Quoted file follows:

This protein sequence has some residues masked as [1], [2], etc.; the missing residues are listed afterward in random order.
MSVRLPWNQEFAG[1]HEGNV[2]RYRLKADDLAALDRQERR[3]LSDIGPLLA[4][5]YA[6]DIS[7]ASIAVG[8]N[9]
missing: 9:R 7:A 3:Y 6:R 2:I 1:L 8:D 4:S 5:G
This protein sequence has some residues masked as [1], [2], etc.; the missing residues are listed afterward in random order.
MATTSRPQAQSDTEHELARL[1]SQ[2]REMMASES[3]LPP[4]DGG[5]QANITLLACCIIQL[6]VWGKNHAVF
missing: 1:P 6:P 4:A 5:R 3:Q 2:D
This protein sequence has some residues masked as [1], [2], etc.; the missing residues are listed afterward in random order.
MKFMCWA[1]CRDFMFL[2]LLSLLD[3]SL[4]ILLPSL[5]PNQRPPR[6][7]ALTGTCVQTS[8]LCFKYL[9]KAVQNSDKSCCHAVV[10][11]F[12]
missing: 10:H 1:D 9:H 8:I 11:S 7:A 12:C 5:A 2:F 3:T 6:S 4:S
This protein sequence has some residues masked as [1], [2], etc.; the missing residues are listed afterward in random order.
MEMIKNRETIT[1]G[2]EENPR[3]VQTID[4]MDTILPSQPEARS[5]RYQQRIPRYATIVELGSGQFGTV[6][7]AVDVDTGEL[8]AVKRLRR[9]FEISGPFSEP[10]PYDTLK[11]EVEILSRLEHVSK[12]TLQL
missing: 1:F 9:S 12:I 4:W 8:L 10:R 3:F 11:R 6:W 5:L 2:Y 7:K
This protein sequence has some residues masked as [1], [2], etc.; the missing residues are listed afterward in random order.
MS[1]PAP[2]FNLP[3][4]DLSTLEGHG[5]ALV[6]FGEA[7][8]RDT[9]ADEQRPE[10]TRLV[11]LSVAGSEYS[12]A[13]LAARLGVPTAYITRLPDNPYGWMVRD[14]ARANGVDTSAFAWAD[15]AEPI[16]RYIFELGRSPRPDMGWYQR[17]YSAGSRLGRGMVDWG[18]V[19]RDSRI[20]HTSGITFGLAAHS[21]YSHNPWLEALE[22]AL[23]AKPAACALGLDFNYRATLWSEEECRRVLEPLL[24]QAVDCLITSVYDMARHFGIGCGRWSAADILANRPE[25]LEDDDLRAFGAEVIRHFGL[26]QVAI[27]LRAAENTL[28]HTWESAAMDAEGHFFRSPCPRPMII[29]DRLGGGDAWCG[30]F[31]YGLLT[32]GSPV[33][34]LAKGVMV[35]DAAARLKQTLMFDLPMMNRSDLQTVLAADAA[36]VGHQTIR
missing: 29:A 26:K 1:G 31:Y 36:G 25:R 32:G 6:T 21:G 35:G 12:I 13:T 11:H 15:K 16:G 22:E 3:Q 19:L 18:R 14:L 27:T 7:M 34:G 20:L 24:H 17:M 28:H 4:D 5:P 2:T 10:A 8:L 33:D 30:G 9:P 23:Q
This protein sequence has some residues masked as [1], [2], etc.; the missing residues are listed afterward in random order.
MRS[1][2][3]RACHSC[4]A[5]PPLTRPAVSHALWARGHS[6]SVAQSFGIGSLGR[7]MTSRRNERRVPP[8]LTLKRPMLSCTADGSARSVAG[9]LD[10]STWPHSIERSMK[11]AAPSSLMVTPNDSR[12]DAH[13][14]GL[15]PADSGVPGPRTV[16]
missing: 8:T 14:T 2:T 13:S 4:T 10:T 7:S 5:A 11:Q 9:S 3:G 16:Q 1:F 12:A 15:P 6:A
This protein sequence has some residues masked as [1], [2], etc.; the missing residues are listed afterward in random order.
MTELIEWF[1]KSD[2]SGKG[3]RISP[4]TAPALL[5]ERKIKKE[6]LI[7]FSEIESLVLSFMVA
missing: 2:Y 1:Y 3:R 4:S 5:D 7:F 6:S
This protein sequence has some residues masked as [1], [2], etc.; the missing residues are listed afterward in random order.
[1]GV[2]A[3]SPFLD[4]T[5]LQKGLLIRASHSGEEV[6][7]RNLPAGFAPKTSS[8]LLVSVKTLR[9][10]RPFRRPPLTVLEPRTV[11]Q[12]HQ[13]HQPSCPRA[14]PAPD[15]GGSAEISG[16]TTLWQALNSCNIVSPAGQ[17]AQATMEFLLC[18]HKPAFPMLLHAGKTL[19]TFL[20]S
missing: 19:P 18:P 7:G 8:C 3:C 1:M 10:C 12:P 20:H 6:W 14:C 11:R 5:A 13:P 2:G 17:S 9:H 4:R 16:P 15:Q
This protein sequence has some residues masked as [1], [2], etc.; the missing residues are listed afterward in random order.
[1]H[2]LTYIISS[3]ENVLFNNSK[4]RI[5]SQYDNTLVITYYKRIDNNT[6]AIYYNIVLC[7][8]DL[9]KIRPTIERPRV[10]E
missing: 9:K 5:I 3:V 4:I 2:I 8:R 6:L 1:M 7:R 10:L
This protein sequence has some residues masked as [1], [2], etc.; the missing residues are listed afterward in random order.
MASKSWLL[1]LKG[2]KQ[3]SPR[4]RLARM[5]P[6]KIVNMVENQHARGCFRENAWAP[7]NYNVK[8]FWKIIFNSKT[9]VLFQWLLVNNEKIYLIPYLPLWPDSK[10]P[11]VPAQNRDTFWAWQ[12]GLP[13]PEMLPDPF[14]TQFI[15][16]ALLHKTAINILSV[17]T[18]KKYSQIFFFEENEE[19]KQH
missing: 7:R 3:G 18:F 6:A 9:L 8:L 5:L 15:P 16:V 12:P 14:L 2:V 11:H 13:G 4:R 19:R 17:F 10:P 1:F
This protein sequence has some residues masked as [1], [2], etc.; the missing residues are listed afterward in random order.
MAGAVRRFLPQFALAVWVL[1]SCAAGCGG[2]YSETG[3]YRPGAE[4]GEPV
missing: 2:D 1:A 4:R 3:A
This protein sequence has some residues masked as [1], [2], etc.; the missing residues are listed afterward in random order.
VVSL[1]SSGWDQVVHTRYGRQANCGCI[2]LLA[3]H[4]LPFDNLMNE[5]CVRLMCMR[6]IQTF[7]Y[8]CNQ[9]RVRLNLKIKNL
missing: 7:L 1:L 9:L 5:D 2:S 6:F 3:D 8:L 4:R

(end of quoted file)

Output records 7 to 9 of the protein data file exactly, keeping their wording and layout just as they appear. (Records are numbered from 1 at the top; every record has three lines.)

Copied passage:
This protein sequence has some residues masked as [1], [2], etc.; the missing residues are listed afterward in random order.
MTELIEWF[1]KSD[2]SGKG[3]RISP[4]TAPALL[5]ERKIKKE[6]LI[7]FSEIESLVLSFMVA
missing: 2:Y 1:Y 3:R 4:S 5:D 7:F 6:S
This protein sequence has some residues masked as [1], [2], etc.; the missing residues are listed afterward in random order.
[1]GV[2]A[3]SPFLD[4]T[5]LQKGLLIRASHSGEEV[6][7]RNLPAGFAPKTSS[8]LLVSVKTLR[9][10]RPFRRPPLTVLEPRTV[11]Q[12]HQ[13]HQPSCPRA[14]PAPD[15]GGSAEISG[16]TTLWQALNSCNIVSPAGQ[17]AQATMEFLLC[18]HKPAFPMLLHAGKTL[19]TFL[20]S
missing: 19:P 18:P 7:G 8:C 3:C 1:M 10:C 12:P 20:H 6:W 14:C 11:R 5:A 13:P 2:G 17:S 9:H 4:R 16:P 15:Q
This protein sequence has some residues masked as [1], [2], etc.; the missing residues are listed afterward in random order.
[1]H[2]LTYIISS[3]ENVLFNNSK[4]RI[5]SQYDNTLVITYYKRIDNNT[6]AIYYNIVLC[7][8]DL[9]KIRPTIERPRV[10]E
missing: 9:K 5:I 3:V 4:I 2:I 8:R 6:L 1:M 7:R 10:L